Yesterday's developments capped a legislative session that opened in mid-January under a cloud of ethics controversies. Two days after the opening gavel, the Senate expelled Larry Young (D-Baltimore) on charges that he used his legislative position for private gain. The unprecedented expulsion was followed by the resignation of a House committee chairman who was accused of pressing a state agency to adopt an insurance program that benefited him.
Legislators -- many of whom have full-time jobs outside the legislature -- worried aloud about how to avoid conflicts of interest when dealing with professions and constituents that are affected by state government.
House and Senate leaders called for a year-long study of the matter, reluctant to take far-reaching steps promptly. And last night, the main piece of legislation aimed at responding to the problem died after a Senate committee refused to consider a House measure to establish a legislatively controlled staff to advise members on ethics guidelines and precautions.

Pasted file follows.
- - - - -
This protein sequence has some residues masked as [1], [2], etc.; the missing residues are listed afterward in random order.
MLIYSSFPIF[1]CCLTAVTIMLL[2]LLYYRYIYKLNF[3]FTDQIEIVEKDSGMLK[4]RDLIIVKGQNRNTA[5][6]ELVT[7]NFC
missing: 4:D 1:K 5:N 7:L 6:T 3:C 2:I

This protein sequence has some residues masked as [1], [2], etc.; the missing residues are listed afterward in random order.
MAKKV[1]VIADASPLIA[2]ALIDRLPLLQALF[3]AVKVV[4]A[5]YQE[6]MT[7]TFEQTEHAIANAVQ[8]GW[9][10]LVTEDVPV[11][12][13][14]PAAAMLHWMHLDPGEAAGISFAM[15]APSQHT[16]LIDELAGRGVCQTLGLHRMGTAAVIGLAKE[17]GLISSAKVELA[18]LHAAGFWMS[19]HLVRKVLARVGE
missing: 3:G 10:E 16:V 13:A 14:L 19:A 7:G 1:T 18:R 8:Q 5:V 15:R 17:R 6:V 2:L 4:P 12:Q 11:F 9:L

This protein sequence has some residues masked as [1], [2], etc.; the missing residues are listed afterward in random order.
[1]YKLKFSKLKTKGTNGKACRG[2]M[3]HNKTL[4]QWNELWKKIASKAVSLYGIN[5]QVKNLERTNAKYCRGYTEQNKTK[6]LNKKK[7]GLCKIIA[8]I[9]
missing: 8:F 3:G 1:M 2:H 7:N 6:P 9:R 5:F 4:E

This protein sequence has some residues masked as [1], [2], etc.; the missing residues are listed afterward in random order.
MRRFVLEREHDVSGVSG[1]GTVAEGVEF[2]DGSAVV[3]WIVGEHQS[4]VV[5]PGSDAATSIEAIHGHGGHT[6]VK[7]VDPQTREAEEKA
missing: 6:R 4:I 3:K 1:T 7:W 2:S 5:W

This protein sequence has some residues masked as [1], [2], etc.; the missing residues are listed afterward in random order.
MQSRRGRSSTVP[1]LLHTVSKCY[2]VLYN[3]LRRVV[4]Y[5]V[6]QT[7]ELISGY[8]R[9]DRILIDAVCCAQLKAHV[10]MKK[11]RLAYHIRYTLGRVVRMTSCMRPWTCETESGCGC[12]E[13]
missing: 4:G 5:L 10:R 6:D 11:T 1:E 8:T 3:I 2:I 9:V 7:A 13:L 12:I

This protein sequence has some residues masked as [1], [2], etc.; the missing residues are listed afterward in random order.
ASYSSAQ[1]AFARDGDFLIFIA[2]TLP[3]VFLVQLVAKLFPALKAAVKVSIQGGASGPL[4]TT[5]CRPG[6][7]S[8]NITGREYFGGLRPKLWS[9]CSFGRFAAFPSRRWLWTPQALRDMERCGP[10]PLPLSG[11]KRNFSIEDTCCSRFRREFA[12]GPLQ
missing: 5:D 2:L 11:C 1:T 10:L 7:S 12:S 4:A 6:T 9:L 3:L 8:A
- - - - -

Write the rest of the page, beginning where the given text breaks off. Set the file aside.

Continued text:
If ethics problems made legislators uneasy, a rising tide of tax revenue made much of their work easy and unusually pleasant. The state's budget surplus grew with each updated projection, and lawmakers used the bonanza to enact a host of popular programs.
They include a 5 percent income tax cut this year, $222 million in school construction aid, new health insurance for 60,000 low-income children and pregnant women, and millions of dollars for higher education.
The General Assembly yesterday gave final approval to a more lucrative pension plan for 115,000 state employees and public school teachers, even though Republican critics complained the proposal had been slapped together and not thought out.
But proponents noted the proposal had been studied by the state pension board. In an election year, lawmakers were eager to pass improvements long sought by government employees, who have complained for years that Maryland's pension system was among the nation's worst.